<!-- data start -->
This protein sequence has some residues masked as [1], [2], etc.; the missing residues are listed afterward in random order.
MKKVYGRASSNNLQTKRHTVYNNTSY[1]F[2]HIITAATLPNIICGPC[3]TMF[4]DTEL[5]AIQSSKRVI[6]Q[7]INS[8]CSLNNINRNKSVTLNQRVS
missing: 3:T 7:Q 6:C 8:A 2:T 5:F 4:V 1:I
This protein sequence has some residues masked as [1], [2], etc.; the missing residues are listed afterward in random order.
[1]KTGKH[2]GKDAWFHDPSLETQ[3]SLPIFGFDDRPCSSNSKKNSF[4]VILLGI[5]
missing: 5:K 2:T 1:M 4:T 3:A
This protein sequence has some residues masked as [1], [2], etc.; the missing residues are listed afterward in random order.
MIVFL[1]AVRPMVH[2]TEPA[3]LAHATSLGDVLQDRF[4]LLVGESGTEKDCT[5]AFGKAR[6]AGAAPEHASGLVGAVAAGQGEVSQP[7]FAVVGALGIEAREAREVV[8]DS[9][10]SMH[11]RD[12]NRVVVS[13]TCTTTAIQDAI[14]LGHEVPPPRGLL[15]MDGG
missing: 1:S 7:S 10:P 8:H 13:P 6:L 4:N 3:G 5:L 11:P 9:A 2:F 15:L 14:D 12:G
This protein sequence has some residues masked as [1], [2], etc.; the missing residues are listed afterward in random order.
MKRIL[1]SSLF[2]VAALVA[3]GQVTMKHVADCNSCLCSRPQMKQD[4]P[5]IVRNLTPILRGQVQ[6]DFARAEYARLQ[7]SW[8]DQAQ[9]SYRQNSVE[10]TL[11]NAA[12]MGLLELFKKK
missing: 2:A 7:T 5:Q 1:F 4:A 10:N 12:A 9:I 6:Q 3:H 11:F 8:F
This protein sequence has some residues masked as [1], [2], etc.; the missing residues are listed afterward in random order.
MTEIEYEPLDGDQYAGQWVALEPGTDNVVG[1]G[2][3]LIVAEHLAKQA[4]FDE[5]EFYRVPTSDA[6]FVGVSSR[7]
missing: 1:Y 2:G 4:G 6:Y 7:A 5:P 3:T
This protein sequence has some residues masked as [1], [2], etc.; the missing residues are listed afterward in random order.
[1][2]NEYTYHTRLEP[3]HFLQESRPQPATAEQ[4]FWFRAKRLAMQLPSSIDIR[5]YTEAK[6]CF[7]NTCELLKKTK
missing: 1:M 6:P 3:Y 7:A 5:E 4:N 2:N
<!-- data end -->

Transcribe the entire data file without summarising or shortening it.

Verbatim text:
This protein sequence has some residues masked as [1], [2], etc.; the missing residues are listed afterward in random order.
MKKVYGRASSNNLQTKRHTVYNNTSY[1]F[2]HIITAATLPNIICGPC[3]TMF[4]DTEL[5]AIQSSKRVI[6]Q[7]INS[8]CSLNNINRNKSVTLNQRVS
missing: 3:T 7:Q 6:C 8:A 2:T 5:F 4:V 1:I
This protein sequence has some residues masked as [1], [2], etc.; the missing residues are listed afterward in random order.
[1]KTGKH[2]GKDAWFHDPSLETQ[3]SLPIFGFDDRPCSSNSKKNSF[4]VILLGI[5]
missing: 5:K 2:T 1:M 4:T 3:A
This protein sequence has some residues masked as [1], [2], etc.; the missing residues are listed afterward in random order.
MIVFL[1]AVRPMVH[2]TEPA[3]LAHATSLGDVLQDRF[4]LLVGESGTEKDCT[5]AFGKAR[6]AGAAPEHASGLVGAVAAGQGEVSQP[7]FAVVGALGIEAREAREVV[8]DS[9][10]SMH[11]RD[12]NRVVVS[13]TCTTTAIQDAI[14]LGHEVPPPRGLL[15]MDGG
missing: 1:S 7:S 10:P 8:H 13:P 6:L 4:N 3:G 5:L 11:P 9:A 2:F 15:L 14:D 12:G
This protein sequence has some residues masked as [1], [2], etc.; the missing residues are listed afterward in random order.
MKRIL[1]SSLF[2]VAALVA[3]GQVTMKHVADCNSCLCSRPQMKQD[4]P[5]IVRNLTPILRGQVQ[6]DFARAEYARLQ[7]SW[8]DQAQ[9]SYRQNSVE[10]TL[11]NAA[12]MGLLELFKKK
missing: 2:A 7:T 5:Q 1:F 4:A 10:N 12:A 9:I 6:Q 3:H 11:F 8:F
This protein sequence has some residues masked as [1], [2], etc.; the missing residues are listed afterward in random order.
MTEIEYEPLDGDQYAGQWVALEPGTDNVVG[1]G[2][3]LIVAEHLAKQA[4]FDE[5]EFYRVPTSDA[6]FVGVSSR[7]
missing: 1:Y 2:G 4:G 6:Y 7:A 5:P 3:T
This protein sequence has some residues masked as [1], [2], etc.; the missing residues are listed afterward in random order.
[1][2]NEYTYHTRLEP[3]HFLQESRPQPATAEQ[4]FWFRAKRLAMQLPSSIDIR[5]YTEAK[6]CF[7]NTCELLKKTK
missing: 1:M 6:P 3:Y 7:A 5:E 4:N 2:N